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Syria: Nearly $6bn aid pledged at EU conference

The money will go towards those living in Syria, as well as Syrian refugees hosted in other countries
Women and children sift through rubbish near the village of Hazreh in Syria's northwestern Idlib province, on 3 June 2023 (AFP)

Nearly $6.13bn was pledged by international donors at a European Union-hosted conference on Thursday to help Syrians recover from poverty. A catastrophic earthquake in February has compounded economic misery for Syrians after over a decade of war.

The pledges include nearly $5bn for 2023 and $1.1bn for 2024 and beyond to support those inside Syria and other neighbouring countries hosting Syrian refugees.  

The EU pledged nearly $4.2bn in grants, of which $2.3bn would come from the European Commission and nearly $1.9bn from EU governments.

The UN warns that only a tenth of the financing needed has been secured for 2023. 

"As the biggest donor for the Syrian people, the EU needs to - and we want to - make sure that their situation remains high on the international agenda," said Josep Borrell, the EU's high representative for foreign affairs.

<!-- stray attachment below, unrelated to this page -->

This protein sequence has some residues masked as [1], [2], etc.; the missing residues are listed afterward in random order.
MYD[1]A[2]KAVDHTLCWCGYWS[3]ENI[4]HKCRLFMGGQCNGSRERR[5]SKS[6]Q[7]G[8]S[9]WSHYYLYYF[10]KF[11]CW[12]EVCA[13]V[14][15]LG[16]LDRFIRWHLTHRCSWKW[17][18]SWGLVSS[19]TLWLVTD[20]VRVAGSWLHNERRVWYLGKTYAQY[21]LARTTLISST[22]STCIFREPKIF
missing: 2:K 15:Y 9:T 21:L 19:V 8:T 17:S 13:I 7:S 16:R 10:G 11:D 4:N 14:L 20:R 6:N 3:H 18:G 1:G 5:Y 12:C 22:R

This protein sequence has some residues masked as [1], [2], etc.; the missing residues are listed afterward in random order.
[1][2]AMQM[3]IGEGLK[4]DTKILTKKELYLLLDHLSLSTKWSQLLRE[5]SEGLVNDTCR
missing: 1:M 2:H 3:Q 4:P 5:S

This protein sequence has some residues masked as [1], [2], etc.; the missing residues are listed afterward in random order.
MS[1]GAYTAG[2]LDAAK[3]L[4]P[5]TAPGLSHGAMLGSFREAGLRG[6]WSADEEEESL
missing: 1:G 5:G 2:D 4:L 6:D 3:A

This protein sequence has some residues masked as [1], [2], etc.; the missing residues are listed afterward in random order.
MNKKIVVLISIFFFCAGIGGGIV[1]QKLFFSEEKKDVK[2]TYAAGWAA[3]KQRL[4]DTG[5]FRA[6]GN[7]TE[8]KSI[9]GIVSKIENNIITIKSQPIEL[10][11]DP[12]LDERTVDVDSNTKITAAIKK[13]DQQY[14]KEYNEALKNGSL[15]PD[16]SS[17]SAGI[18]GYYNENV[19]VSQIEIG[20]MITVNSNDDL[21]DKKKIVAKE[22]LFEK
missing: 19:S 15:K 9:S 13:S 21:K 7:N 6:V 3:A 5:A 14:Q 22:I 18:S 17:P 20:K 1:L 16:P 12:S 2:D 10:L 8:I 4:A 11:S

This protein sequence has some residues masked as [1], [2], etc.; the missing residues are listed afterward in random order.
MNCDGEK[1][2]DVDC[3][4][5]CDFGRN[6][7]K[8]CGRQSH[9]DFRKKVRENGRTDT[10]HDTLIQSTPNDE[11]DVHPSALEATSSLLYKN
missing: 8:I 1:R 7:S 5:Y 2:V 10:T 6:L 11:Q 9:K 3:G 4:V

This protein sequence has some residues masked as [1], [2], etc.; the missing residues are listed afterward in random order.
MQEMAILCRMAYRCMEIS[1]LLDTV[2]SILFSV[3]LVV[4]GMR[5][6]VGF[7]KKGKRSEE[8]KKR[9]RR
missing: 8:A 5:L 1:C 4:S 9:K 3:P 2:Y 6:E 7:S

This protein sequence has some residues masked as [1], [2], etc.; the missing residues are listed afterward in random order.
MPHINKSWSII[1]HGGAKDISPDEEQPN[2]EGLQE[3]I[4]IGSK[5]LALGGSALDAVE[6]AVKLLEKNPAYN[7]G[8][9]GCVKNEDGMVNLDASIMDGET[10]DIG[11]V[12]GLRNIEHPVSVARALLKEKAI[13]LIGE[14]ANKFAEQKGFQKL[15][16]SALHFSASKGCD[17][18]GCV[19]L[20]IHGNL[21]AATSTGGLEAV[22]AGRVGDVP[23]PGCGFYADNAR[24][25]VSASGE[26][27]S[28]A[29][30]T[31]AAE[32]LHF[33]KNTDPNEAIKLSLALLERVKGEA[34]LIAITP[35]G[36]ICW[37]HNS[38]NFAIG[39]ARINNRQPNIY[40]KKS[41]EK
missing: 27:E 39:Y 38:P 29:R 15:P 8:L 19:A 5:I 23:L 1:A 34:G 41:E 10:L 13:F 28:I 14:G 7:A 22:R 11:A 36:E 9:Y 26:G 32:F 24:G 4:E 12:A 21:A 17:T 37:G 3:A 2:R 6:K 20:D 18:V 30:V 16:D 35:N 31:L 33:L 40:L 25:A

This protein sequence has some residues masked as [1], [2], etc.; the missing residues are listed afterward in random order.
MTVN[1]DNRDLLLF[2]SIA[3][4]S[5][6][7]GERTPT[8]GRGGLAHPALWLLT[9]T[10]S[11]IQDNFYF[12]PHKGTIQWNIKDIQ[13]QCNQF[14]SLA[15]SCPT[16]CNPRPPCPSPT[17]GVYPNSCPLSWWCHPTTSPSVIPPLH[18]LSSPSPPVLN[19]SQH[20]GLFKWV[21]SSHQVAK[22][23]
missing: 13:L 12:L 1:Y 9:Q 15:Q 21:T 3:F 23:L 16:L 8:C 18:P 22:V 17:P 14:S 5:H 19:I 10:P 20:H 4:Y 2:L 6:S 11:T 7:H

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"The conference is not only the biggest annual pledging event for Syria, it is also a platform to reiterate the commitment of the international community to an overall and comprehensive political solution to the conflict that is in its 13th year."

Since 2011, more than 14 million Syrians have fled their homes and about 6.8 million are displaced in the country, the United Nations High Commissioner for Refugees, has said. 

"We cannot afford to lose yet another generation. Syria should no longer be a place from which people are running away," Dan Stoenescu, EU head of mission to Syria, said.

In February, the death toll of the devastating earthquake in Turkey and Syria topped 47,000 people. While it was easy to get support into Turkey, there were numerous obstacles in getting aid into northern Syria.

The region, largely controlled by rebel groups opposed to the government of President Bashar al-Assad, had already been dependent on aid agencies to a large extent for many years, with its people enduring poverty, homelessness and repeated bombing campaigns by the government and its allies.

The earthquakes exacerbated an already fragile situation, destroying much of the crumbling housing and infrastructure of the region as well as the routes that already existed for aid convoys.

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